Measuring Activity in the Trees at $2m+

Posted by Dave Fratello on Thursday, October 11th, 2007 at 4:48am.

There's now one MLS-listed property pending in the Tree Section in the $2m+ range, a difference of one from MBC's story yesterday, when we noted that there were zero.

The lucky one is none other than 1718 Pacific, which, at $4.299m, we thought might be overpriced. Whose opinion matters most? The buyers'.

Pacific now becomes part of the 38% of all listings in this market segment to sell since April.

Using the MBC wayback machine (ok, spreadsheets), we compiled this chart. (Click to enlarge.)

We started with all the homes active on or about April 1, 2007, and tracked what happened to them through Oct. 10. Our sample size is 61, of which a bit more than half (32) are currently active listings, 23 were pending or sold, and 6 canceled. Nerdy note: We count as "active" $2m+ listings two homes that began above $2m, but are now listed below $2m.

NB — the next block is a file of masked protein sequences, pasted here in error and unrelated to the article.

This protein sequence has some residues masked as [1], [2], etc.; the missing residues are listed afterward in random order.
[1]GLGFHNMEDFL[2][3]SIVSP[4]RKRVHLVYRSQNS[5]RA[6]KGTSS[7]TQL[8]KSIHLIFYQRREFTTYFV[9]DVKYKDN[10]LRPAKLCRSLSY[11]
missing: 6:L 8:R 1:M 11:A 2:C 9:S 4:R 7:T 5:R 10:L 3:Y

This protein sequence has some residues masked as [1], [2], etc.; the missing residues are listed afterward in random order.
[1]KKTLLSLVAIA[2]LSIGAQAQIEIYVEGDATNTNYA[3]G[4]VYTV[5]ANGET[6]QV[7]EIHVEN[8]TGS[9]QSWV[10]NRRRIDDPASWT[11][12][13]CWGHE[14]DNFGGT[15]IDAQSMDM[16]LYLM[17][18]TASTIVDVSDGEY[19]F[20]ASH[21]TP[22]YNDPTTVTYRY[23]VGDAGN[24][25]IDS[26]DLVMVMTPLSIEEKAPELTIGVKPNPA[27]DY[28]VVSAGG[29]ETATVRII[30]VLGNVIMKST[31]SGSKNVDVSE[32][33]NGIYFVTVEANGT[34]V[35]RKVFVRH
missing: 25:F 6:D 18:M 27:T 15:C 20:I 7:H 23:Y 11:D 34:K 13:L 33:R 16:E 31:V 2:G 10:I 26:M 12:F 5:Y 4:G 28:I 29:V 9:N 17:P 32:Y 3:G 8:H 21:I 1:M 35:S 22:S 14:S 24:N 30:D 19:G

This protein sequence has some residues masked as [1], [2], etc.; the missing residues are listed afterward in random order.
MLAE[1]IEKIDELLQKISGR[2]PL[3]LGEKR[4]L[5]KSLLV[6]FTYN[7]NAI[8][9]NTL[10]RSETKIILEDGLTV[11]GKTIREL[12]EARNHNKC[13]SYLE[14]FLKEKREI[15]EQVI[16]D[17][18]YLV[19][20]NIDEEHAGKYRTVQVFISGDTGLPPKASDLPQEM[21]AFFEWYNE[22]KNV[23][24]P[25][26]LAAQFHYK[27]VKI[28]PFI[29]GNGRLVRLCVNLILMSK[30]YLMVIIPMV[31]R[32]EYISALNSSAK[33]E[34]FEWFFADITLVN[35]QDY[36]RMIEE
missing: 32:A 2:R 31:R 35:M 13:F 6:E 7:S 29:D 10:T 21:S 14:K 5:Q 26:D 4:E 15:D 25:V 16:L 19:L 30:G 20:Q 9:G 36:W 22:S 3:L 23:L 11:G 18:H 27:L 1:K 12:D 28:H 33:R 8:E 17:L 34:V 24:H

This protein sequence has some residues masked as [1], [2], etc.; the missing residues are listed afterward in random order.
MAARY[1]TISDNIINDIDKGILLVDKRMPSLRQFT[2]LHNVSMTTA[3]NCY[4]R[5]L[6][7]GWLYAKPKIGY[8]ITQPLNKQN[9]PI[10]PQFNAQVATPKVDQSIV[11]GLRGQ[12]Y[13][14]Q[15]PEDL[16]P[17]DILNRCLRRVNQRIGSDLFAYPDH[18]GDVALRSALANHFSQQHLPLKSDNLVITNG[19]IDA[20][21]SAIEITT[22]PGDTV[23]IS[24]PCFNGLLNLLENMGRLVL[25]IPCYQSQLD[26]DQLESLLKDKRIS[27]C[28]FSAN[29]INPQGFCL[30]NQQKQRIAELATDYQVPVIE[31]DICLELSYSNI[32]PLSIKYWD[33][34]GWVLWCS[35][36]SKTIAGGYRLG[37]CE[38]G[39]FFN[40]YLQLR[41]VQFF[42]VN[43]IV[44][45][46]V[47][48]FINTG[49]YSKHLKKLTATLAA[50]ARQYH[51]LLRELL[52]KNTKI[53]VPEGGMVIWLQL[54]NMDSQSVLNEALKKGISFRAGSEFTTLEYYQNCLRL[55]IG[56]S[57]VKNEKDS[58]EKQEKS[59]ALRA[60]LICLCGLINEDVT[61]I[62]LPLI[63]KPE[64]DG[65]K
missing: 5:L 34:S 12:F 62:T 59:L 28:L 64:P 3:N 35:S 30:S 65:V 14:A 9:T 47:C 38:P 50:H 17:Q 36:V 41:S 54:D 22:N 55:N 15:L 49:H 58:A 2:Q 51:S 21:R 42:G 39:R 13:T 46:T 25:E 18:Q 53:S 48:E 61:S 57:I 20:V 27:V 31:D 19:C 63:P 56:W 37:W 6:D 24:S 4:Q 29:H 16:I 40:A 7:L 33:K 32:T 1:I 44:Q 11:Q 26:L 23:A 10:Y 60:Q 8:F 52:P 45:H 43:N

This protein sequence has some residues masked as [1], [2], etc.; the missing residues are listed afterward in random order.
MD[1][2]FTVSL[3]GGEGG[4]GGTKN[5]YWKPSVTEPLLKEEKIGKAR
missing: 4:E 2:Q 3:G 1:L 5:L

So how does this mix compare?

In the other Tree Section market segment (<$2m), the ratios are nearly reversed: 56% of listings are pending or sold, while just 33% remain active. (11% canceled.)

In the hot-hot-hot Sand Section, 63% of SFR listings have sold since April, while just 27% linger.

So in each case, the high-end Tree Section market compares unfavorably.

We don't know what's "normal" for any of these market segments. (We also invite feedback on this measure – do you find it useful?) We know that inventory was about 1/3 higher at this time last year (see "Inventory, Absorption & Balance"), while data suggest sales happened at a rate just a bit higher in 2006 than they're going this year (YTD), so it's possible these ratios held about the same across MB.

On the positive side, seeing that about 40% of listings in the $2m+ segment have sold is better news than expected. Demand is definitely pacing behind supply, but homes are selling, too.

There are several other factors to look at here, including DOM for these listings and the slowdown in sales since July. All for another day.
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